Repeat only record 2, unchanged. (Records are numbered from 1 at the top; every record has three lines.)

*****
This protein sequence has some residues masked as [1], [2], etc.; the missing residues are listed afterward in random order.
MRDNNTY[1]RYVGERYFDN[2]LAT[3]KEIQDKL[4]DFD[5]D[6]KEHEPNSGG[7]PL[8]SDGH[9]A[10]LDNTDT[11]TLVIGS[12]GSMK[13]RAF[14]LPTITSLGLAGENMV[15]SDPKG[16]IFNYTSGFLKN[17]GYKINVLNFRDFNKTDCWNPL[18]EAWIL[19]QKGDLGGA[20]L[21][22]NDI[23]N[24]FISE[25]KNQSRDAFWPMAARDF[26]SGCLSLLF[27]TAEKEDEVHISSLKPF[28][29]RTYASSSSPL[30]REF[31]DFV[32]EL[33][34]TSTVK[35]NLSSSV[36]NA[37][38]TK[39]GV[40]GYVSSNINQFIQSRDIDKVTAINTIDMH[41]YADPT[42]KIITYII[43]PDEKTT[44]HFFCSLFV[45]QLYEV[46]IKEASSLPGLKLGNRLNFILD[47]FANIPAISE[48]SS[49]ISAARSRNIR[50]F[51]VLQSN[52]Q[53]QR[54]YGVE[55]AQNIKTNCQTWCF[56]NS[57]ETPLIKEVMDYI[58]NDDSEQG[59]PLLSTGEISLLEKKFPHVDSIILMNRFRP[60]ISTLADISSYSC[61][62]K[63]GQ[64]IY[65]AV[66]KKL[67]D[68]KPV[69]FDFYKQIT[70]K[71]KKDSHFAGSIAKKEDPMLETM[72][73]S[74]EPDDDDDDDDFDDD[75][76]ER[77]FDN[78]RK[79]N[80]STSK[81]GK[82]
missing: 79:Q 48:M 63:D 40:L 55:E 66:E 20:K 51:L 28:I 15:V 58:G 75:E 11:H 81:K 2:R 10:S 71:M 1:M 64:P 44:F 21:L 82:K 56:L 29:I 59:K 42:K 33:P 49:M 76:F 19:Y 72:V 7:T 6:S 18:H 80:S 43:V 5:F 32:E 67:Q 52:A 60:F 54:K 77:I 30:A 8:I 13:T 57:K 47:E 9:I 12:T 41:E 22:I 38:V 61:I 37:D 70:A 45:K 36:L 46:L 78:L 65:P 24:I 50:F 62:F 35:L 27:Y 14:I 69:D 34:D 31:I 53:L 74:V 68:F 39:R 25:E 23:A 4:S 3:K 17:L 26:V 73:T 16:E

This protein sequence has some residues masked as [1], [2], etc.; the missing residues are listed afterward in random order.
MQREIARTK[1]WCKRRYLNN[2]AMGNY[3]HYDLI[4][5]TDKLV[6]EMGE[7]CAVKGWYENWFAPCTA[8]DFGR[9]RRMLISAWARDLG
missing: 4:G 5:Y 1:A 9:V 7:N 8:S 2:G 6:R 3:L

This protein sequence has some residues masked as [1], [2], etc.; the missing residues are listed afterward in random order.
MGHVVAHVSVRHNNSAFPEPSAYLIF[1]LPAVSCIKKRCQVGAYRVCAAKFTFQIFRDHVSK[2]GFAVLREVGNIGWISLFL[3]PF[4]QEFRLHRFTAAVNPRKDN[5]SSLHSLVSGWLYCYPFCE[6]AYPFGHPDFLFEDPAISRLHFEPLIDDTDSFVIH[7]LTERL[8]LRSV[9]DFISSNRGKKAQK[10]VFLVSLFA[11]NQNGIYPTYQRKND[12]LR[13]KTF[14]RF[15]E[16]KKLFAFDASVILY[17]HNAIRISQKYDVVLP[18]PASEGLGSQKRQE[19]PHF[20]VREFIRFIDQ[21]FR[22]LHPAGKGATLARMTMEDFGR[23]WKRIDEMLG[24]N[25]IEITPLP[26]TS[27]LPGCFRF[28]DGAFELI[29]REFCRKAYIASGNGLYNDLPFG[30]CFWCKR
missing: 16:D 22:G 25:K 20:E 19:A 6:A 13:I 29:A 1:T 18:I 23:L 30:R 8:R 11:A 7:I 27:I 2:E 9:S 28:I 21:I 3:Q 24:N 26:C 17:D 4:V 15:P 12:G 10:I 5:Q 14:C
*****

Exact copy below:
This protein sequence has some residues masked as [1], [2], etc.; the missing residues are listed afterward in random order.
MQREIARTK[1]WCKRRYLNN[2]AMGNY[3]HYDLI[4][5]TDKLV[6]EMGE[7]CAVKGWYENWFAPCTA[8]DFGR[9]RRMLISAWARDLG
missing: 4:G 5:Y 1:A 9:V 7:N 8:S 2:G 6:R 3:L